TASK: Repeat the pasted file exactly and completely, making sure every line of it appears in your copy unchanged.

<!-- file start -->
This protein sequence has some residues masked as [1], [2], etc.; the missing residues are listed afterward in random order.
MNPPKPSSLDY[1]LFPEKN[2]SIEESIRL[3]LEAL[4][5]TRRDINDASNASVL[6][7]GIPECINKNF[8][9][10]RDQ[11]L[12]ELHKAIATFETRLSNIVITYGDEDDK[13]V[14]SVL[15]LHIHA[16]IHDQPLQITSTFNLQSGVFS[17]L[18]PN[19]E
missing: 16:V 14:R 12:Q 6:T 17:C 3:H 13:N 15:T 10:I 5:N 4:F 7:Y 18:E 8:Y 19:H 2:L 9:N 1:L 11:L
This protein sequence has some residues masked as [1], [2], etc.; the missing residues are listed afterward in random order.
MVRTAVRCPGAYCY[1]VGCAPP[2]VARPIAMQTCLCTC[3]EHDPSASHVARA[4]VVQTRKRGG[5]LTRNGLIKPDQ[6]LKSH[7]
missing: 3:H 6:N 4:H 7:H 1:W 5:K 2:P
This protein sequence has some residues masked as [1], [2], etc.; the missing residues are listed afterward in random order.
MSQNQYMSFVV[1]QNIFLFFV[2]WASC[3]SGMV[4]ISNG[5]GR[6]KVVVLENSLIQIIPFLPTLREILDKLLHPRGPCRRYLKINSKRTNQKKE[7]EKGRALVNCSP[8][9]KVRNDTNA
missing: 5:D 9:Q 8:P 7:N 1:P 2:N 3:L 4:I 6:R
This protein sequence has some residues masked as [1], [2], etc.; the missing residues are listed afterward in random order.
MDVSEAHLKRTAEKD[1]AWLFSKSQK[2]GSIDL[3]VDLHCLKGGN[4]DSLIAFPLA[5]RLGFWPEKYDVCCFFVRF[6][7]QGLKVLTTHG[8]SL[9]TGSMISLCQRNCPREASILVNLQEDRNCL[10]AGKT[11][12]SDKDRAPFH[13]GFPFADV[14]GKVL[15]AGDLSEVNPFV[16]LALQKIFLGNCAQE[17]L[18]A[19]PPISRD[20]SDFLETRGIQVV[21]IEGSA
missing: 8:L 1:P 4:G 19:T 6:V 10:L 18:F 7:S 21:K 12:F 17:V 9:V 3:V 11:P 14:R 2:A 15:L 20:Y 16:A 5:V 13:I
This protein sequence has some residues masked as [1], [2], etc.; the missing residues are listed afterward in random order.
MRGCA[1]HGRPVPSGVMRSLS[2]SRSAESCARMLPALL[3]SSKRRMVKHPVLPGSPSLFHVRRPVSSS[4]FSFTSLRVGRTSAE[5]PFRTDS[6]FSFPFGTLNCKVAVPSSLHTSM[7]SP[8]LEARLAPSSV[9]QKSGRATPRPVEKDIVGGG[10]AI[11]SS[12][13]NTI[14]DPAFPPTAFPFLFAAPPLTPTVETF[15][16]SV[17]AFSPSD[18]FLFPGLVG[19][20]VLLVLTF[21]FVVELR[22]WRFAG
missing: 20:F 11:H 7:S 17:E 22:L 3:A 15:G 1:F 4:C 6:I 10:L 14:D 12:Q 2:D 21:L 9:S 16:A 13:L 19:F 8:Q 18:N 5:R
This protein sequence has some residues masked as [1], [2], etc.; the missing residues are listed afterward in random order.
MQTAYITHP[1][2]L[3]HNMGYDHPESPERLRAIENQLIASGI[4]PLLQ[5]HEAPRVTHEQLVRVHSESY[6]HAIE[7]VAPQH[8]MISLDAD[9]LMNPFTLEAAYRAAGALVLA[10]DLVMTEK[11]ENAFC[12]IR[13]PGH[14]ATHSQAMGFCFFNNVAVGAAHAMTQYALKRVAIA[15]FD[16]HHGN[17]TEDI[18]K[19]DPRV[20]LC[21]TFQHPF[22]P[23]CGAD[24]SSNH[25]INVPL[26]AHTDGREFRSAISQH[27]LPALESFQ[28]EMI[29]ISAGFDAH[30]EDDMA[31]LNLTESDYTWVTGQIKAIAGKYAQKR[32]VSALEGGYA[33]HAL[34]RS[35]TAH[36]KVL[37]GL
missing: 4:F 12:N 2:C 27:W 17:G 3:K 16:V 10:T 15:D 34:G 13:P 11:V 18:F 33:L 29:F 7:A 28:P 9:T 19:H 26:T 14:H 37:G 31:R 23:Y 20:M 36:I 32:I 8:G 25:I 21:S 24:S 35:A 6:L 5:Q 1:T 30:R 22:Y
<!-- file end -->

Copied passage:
This protein sequence has some residues masked as [1], [2], etc.; the missing residues are listed afterward in random order.
MNPPKPSSLDY[1]LFPEKN[2]SIEESIRL[3]LEAL[4][5]TRRDINDASNASVL[6][7]GIPECINKNF[8][9][10]RDQ[11]L[12]ELHKAIATFETRLSNIVITYGDEDDK[13]V[14]SVL[15]LHIHA[16]IHDQPLQITSTFNLQSGVFS[17]L[18]PN[19]E
missing: 16:V 14:R 12:Q 6:T 17:C 3:H 13:N 15:T 10:I 5:N 4:F 7:Y 18:E 8:Y 19:H 2:L 9:N 1:L 11:L
This protein sequence has some residues masked as [1], [2], etc.; the missing residues are listed afterward in random order.
MVRTAVRCPGAYCY[1]VGCAPP[2]VARPIAMQTCLCTC[3]EHDPSASHVARA[4]VVQTRKRGG[5]LTRNGLIKPDQ[6]LKSH[7]
missing: 3:H 6:N 4:H 7:H 1:W 5:K 2:P
This protein sequence has some residues masked as [1], [2], etc.; the missing residues are listed afterward in random order.
MSQNQYMSFVV[1]QNIFLFFV[2]WASC[3]SGMV[4]ISNG[5]GR[6]KVVVLENSLIQIIPFLPTLREILDKLLHPRGPCRRYLKINSKRTNQKKE[7]EKGRALVNCSP[8][9]KVRNDTNA
missing: 5:D 9:Q 8:P 7:N 1:P 2:N 3:L 4:I 6:R
This protein sequence has some residues masked as [1], [2], etc.; the missing residues are listed afterward in random order.
MDVSEAHLKRTAEKD[1]AWLFSKSQK[2]GSIDL[3]VDLHCLKGGN[4]DSLIAFPLA[5]RLGFWPEKYDVCCFFVRF[6][7]QGLKVLTTHG[8]SL[9]TGSMISLCQRNCPREASILVNLQEDRNCL[10]AGKT[11][12]SDKDRAPFH[13]GFPFADV[14]GKVL[15]AGDLSEVNPFV[16]LALQKIFLGNCAQE[17]L[18]A[19]PPISRD[20]SDFLETRGIQVV[21]IEGSA
missing: 8:L 1:P 4:G 19:T 6:V 10:L 18:F 7:S 21:K 12:F 17:V 9:V 3:V 11:P 14:R 2:A 15:L 20:Y 16:A 5:V 13:I
This protein sequence has some residues masked as [1], [2], etc.; the missing residues are listed afterward in random order.
MRGCA[1]HGRPVPSGVMRSLS[2]SRSAESCARMLPALL[3]SSKRRMVKHPVLPGSPSLFHVRRPVSSS[4]FSFTSLRVGRTSAE[5]PFRTDS[6]FSFPFGTLNCKVAVPSSLHTSM[7]SP[8]LEARLAPSSV[9]QKSGRATPRPVEKDIVGGG[10]AI[11]SS[12][13]NTI[14]DPAFPPTAFPFLFAAPPLTPTVETF[15][16]SV[17]AFSPSD[18]FLFPGLVG[19][20]VLLVLTF[21]FVVELR[22]WRFAG
missing: 20:F 11:H 7:S 17:E 22:L 3:A 15:G 1:F 4:C 6:I 10:L 14:D 12:Q 2:D 21:L 9:S 16:A 13:L 19:F 8:Q 18:N 5:R
This protein sequence has some residues masked as [1], [2], etc.; the missing residues are listed afterward in random order.
MQTAYITHP[1][2]L[3]HNMGYDHPESPERLRAIENQLIASGI[4]PLLQ[5]HEAPRVTHEQLVRVHSESY[6]HAIE[7]VAPQH[8]MISLDAD[9]LMNPFTLEAAYRAAGALVLA[10]DLVMTEK[11]ENAFC[12]IR[13]PGH[14]ATHSQAMGFCFFNNVAVGAAHAMTQYALKRVAIA[15]FD[16]HHGN[17]TEDI[18]K[19]DPRV[20]LC[21]TFQHPF[22]P[23]CGAD[24]SSNH[25]INVPL[26]AHTDGREFRSAISQH[27]LPALESFQ[28]EMI[29]ISAGFDAH[30]EDDMA[31]LNLTESDYTWVTGQIKAIAGKYAQKR[32]VSALEGGYA[33]HAL[34]RS[35]TAH[36]KVL[37]GL
missing: 4:F 12:N 2:C 27:W 17:G 3:K 16:V 10:T 15:D 34:G 13:P 11:V 18:F 33:L 29:F 7:A 28:P 9:T 19:H 26:T 14:H 37:G 31:R 23:Y 20:M 36:I 32:I 8:G 25:I 21:S 24:S 35:A 6:L 5:Q 1:T 30:R 22:Y